Fifty years ago Charles Whitman killed 14 people and wounded 32 others at the University of Texas. The Texas Standard has interviewed nearly 100 survivors of the UT Tower Shooting, including professors, students and reporters. You can listen to the interviews and view archival newspaper reports & photos about the shooting on the Texas Standard's new Tower History website.
Out of the Blue: 50 Years After the UT Tower Shooting features a prominent interactive campus map of the University of Texas at Austin. Using the map you can listen to eye witness accounts of the UT Tower Shooting. As well as the audio files many of the markers include textual reports and archival photos.
The map itself is a really nicely designed custom map of the campus site. It has been made interactive using the Leaflet.js mapping platform.
There are around 437 informal settlements, or townships, in Cape Town. Places where many Cape Town citizens are forced to live, without occupation rights or security of tenure. These informal settlements mostly have a high density of occupation and very poor sanitation.
Code for Africa has mapped out Cape Town's informal settlements and created a dashboard which allows you to explore issues such as occupation density, the age of each township and the sanitary conditions.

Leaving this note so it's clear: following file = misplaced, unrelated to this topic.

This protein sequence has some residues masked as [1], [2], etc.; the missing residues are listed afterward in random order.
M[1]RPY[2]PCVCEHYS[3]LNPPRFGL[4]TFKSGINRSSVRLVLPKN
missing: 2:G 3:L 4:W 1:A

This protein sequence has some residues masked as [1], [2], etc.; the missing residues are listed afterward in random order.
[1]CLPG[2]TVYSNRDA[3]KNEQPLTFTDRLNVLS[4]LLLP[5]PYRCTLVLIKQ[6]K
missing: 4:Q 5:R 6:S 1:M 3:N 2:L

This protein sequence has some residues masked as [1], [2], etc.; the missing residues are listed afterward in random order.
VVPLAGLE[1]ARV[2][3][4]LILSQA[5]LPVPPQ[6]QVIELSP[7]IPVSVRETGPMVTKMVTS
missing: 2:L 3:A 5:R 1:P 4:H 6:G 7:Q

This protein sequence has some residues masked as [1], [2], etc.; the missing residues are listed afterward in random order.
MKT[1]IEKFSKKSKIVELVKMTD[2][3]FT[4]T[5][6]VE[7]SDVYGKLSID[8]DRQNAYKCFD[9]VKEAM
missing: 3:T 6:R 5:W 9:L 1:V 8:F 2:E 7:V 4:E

When the map first loads you have the option to follow the stories of two township citizens. These stories provide a personal insight into the living conditions in Cape Town's informal settlements. They also act as a tutorial guide to the map's features. As you progress through these two stories you are shown how to use the map's functions to explore the available township data.
If you select a township on the Struggle for Dignity map you can view data on the selected settlement under the map. This includes the township's name, age, number of households, household density and the number of toilets per household and the type of toilets available.
If you use the buttons at the top of the map you can browse a choropleth view of the number of households, temporary toilets and household density in each of the city's informal settlements.
Transparent maps with image and video backgrounds can create interesting geographical context on interactive maps. These background effects are achieved by placing a video or image behind a map and adjusting the opacity of the map - so that the video or image can be seen through the map.
Earlier this year Muxlabs released a Map on Video effect. This is just one effect in their Map Effects 100 collection of cool user interactions for Leaflet maps. In the demo of Map on Video a map of Las Vegas is overlaid on top of a video driving down Las Vegas Boulevard. An animated car marker shows the position of the car moving on the map as it drives down the street, while, in the background, you can actually watch as the video plays.